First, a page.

Why do companies need management? The short, radical* answer is: management is securing the survival of the company. A company strives for self-preservation. Primarily, it is about the continuation to exist, to keep “playing”. This is the area managers are required to make a substantial contribution. Management is a multilevel task. It concerns the orientation of the company and the fact that it concerns human beings. Here at zai, we have a very good idea of putting this into practice. The last months were turbulent. The production facility is moved, companions separate from the company, new and constructive ideas gain ground. But, how should one manage in such a situation? Management experts such as Reinhard Sprenger ** state straight from the beginning: there is no “One size fits all” solution. The ideal case – a company manages itself because there is no provable connection between personality characteristics of managers and the economic success of the company – according to Sprenger. It is irrelevant, whether the managing director is charismatic, grant, visionary, technocratic, confident, reserved, exemplary or authentic.
And that corresponds exactly with my experience. Most managers are simply normal fellow human beings with above-average confidence. What is more: sometimes, I have the irritating experience that managers, who make no claims on “good” management but still (nevertheless) show quite some success: content customers, since products and results are on point; the atmosphere between the employees is harmonious.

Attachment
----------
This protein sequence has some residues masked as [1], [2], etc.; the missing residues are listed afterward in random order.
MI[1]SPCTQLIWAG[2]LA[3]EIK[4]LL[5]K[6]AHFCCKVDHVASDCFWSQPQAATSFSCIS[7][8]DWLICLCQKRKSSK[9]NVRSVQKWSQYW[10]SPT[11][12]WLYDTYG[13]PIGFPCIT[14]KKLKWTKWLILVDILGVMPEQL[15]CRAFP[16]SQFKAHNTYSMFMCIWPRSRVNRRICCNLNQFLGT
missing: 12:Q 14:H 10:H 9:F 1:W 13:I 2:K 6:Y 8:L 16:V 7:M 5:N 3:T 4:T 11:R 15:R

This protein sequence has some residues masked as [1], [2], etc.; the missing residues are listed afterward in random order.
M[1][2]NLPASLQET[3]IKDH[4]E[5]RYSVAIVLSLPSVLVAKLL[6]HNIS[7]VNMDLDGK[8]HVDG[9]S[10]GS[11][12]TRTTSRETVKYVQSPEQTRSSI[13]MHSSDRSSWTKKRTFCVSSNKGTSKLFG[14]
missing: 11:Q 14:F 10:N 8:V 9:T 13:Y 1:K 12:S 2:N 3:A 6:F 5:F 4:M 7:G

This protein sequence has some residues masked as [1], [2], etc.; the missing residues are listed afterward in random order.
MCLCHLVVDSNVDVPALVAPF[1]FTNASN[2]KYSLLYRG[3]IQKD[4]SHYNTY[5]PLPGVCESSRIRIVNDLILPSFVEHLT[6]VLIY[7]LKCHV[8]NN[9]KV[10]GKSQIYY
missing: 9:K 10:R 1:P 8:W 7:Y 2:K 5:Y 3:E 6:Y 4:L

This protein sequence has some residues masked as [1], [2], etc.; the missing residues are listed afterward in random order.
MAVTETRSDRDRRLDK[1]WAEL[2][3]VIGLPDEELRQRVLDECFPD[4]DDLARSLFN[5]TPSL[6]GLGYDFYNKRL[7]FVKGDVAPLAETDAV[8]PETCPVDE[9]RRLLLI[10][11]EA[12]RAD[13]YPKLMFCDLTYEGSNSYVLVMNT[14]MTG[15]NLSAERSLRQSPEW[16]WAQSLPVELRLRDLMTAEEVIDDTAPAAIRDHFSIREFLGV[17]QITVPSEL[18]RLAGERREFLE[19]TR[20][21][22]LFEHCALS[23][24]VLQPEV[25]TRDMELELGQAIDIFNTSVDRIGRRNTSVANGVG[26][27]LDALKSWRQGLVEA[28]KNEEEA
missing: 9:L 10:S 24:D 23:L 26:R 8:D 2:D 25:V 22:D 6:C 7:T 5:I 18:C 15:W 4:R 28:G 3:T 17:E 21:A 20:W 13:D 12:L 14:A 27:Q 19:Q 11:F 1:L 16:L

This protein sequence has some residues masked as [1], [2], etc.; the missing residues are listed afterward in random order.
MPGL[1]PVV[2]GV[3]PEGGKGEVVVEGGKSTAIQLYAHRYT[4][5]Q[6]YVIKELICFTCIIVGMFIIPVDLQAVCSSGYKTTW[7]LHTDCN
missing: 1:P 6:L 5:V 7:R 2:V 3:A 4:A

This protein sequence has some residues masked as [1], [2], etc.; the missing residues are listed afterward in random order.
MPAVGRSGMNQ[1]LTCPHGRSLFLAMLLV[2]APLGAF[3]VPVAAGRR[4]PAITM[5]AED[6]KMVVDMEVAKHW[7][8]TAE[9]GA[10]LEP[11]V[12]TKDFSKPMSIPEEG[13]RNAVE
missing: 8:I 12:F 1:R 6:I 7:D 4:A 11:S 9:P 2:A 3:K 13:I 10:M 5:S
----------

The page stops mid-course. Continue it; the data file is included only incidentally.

As CEO and governing body of a KMU facing fundamental changes, we keep thinking intensively about a sustainable structure of our company. Our design is not limited to firm recipes or dogmas. Nevertheless, there are principles which one can plausibly represent. The organisation needs to be organised around the basis of existence of the company. The following applies: “The more you know about the problems of your customers, the clearer is management of the company”, the easier I get people on my side as a manager. However, customer behaviour and customer needs change over time. Changing as an organisation in time, or even ahead of time, is critical. And here, the cultural side of management comes into play – the actual management of people. How do I introduce the culture of “wanting to change” to the organisation? That is not trivial, because we humans overrate our possessions and underestimate what we can gain.
Rather have one bird in your hand than two in the bushes. The realisation that “what has brought us here won’t be getting us over there”, requires a culture and structure which is open to change. One, which promotes the confidence among people and makes curiosity, imaginativeness and creative power a credo. Decentralized, locally advanced projects often prove resilient enough to function under rapidly changing conditions. Bending the reed, which is swaying in the wind, without breaking it- one of many metaphors, which lead to the root of management?
* (radix, lat. = root)
**(Sprenger, R., Radikal führen, Frankfurt, 2017)